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Author: Charlie Boscoe

With a little training and acclimatisation any fit hiker can climb a 4,000m peak in the Alps. Mountain guide Charlie Boscoe reveals how you can do it.

The Matterhorn at sunrisePhoto: Peter Riley

Mountaineering in the Alps can seem pretty daunting to even the most experienced and fit hill walker but it really needn’t be. Remote summits, bad weather and navigation issues were pretty intimidating to all of us when we started going into the hills but it’s amazing how quickly you gain a bit of confidence and your perception changes. The reality of climbing an alpine 4,000er is no different to any other adventurous goal – it’s closer than you might think if you just do a bit of training and build up to it. Here’s my guide to getting on top of that dream alpine peak.

Perception

It can be scary to think about climbing a big alpine peak, but just remember that a 4,000er is only a minor geological accident bigger than a 3,900er! Try not to focus too much on the endeavour as a whole; instead think about each individual section and what will be required of you during it. The walk up to the hut should be easy enough. The pre-dawn start is tough but allows you to not have to think much for the first few hours, and the final hour or two to the summit just demands that you dig deep and keep plodding. Think only about what is coming up in the next hour and you should always feel like you can manage the challenge. Just remember that the tougher it feels, the better that beer will taste when you get back to the valley!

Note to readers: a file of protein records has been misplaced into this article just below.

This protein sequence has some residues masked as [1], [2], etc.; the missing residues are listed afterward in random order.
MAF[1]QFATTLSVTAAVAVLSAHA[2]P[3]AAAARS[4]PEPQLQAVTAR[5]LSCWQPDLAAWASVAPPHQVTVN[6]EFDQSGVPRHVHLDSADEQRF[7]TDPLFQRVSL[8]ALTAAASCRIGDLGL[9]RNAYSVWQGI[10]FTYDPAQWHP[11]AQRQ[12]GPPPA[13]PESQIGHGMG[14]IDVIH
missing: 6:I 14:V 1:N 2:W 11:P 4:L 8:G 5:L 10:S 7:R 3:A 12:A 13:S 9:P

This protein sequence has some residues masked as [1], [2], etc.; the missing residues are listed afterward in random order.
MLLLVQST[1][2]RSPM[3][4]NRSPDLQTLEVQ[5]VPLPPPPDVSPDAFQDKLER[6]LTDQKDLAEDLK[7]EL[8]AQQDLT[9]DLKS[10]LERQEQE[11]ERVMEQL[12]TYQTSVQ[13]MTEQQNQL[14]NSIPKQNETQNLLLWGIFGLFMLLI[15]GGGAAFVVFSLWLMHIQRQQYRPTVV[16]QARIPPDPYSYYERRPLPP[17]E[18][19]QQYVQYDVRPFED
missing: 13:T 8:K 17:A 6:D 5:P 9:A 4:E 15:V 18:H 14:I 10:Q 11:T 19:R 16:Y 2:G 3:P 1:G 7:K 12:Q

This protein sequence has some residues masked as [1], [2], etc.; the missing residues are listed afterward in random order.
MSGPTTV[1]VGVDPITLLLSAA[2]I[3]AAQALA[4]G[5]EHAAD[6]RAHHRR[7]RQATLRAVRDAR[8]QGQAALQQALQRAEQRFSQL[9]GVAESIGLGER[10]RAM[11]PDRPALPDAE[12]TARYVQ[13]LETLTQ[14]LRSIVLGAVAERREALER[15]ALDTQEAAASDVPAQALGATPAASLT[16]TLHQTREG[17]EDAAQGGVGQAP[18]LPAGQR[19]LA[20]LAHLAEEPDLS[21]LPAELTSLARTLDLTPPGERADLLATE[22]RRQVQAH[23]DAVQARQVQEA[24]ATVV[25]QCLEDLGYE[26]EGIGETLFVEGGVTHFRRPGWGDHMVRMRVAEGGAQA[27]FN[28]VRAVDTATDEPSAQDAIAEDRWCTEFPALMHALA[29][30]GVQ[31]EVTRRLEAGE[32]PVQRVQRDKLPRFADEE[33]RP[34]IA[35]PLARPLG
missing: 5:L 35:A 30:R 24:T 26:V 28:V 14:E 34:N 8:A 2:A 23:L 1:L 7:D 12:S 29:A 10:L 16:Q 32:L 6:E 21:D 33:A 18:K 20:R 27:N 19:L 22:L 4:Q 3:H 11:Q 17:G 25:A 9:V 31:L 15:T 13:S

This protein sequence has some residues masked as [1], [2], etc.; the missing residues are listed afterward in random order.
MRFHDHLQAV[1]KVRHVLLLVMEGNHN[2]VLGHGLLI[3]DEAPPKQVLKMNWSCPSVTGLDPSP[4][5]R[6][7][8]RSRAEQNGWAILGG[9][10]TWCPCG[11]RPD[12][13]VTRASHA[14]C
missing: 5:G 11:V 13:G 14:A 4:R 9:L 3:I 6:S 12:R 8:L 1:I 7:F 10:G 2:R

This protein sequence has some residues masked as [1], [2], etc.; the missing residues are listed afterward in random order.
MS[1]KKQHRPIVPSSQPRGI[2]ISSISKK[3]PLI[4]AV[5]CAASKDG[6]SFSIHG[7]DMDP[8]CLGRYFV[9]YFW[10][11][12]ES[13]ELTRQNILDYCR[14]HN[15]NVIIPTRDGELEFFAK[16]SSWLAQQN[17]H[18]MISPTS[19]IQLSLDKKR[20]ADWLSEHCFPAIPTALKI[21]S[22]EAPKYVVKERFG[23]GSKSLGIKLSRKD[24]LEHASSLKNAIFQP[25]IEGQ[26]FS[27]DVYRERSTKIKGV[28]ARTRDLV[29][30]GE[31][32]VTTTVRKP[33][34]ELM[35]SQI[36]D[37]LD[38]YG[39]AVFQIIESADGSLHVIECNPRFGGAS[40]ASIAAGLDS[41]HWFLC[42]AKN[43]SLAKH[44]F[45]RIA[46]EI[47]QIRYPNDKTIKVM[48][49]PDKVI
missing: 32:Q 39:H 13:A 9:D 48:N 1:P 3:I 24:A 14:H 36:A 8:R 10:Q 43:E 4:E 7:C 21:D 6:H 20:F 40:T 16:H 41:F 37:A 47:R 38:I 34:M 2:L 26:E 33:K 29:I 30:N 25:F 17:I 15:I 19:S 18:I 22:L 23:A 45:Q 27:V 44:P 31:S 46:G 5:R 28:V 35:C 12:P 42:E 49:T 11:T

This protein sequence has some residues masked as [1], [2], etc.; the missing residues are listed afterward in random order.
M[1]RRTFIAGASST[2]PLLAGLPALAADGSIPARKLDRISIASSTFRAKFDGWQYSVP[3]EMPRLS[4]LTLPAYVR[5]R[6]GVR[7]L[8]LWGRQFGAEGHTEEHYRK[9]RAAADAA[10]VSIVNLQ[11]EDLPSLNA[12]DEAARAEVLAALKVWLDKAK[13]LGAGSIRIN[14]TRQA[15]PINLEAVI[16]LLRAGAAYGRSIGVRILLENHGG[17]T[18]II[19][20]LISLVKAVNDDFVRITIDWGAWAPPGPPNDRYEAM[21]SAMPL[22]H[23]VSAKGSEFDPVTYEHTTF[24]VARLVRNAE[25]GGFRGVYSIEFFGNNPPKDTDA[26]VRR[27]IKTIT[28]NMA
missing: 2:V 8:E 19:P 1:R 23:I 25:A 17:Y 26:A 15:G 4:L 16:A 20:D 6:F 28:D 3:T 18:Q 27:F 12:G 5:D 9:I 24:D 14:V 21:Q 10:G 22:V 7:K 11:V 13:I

Preparation

As with most sports, the best preparation for mountaineering is to go out and do it. This isn’t always too easy though, especially if you don’t live in the mountains, so try and tailor your training towards your goal. If you run, cycle or walk regularly, add in a bit more uphill and try and do some lower body strength training too. As far as skills go, you can learn virtually all of the technical skills you’ll need in the acclimatisation period (see below) leading up to your big day. Your guide will assess what skills you need and teach you whatever is missing. But the less you need to learn, the more you can enjoy the mountaineering, so try and get some experience walking in crampons, using an ice axe and putting on a harness before you go.